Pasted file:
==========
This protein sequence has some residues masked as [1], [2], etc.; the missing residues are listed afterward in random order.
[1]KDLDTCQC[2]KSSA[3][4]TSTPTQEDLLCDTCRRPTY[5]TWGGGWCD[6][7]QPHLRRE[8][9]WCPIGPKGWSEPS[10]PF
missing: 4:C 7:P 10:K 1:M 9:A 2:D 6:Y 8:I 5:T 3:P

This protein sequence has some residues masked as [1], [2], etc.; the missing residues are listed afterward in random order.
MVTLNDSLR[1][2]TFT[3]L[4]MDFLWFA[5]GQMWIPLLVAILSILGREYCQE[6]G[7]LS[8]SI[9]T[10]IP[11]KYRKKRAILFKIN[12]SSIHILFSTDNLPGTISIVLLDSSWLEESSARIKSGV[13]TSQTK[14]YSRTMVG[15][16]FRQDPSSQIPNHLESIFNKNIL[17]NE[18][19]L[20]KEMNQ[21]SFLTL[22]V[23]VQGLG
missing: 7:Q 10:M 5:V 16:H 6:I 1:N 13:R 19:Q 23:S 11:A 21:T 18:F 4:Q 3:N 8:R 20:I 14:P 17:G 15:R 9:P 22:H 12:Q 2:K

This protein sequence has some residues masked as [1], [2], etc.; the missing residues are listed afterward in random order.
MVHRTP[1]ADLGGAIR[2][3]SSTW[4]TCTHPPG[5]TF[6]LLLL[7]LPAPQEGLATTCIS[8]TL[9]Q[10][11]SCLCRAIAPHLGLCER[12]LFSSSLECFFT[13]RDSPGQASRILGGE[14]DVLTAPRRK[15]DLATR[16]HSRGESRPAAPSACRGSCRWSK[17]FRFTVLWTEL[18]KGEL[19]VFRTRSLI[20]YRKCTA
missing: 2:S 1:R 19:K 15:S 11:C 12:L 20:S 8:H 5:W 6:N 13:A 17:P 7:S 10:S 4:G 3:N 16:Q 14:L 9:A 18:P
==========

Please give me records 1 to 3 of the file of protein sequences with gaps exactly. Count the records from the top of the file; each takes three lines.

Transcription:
This protein sequence has some residues masked as [1], [2], etc.; the missing residues are listed afterward in random order.
[1]KDLDTCQC[2]KSSA[3][4]TSTPTQEDLLCDTCRRPTY[5]TWGGGWCD[6][7]QPHLRRE[8][9]WCPIGPKGWSEPS[10]PF
missing: 4:C 7:P 10:K 1:M 9:A 2:D 6:Y 8:I 5:T 3:P

This protein sequence has some residues masked as [1], [2], etc.; the missing residues are listed afterward in random order.
MVTLNDSLR[1][2]TFT[3]L[4]MDFLWFA[5]GQMWIPLLVAILSILGREYCQE[6]G[7]LS[8]SI[9]T[10]IP[11]KYRKKRAILFKIN[12]SSIHILFSTDNLPGTISIVLLDSSWLEESSARIKSGV[13]TSQTK[14]YSRTMVG[15][16]FRQDPSSQIPNHLESIFNKNIL[17]NE[18][19]L[20]KEMNQ[21]SFLTL[22]V[23]VQGLG
missing: 7:Q 10:M 5:V 16:H 6:I 1:N 13:R 19:Q 23:S 11:A 21:T 18:F 4:Q 3:N 8:R 20:I 14:P 17:G 15:R 9:P 22:H 12:Q 2:K

This protein sequence has some residues masked as [1], [2], etc.; the missing residues are listed afterward in random order.
MVHRTP[1]ADLGGAIR[2][3]SSTW[4]TCTHPPG[5]TF[6]LLLL[7]LPAPQEGLATTCIS[8]TL[9]Q[10][11]SCLCRAIAPHLGLCER[12]LFSSSLECFFT[13]RDSPGQASRILGGE[14]DVLTAPRRK[15]DLATR[16]HSRGESRPAAPSACRGSCRWSK[17]FRFTVLWTEL[18]KGEL[19]VFRTRSLI[20]YRKCTA
missing: 2:S 1:R 19:K 15:S 11:C 12:L 20:S 8:H 5:W 6:N 13:A 17:P 7:S 10:S 4:G 3:N 16:Q 14:L 9:A 18:P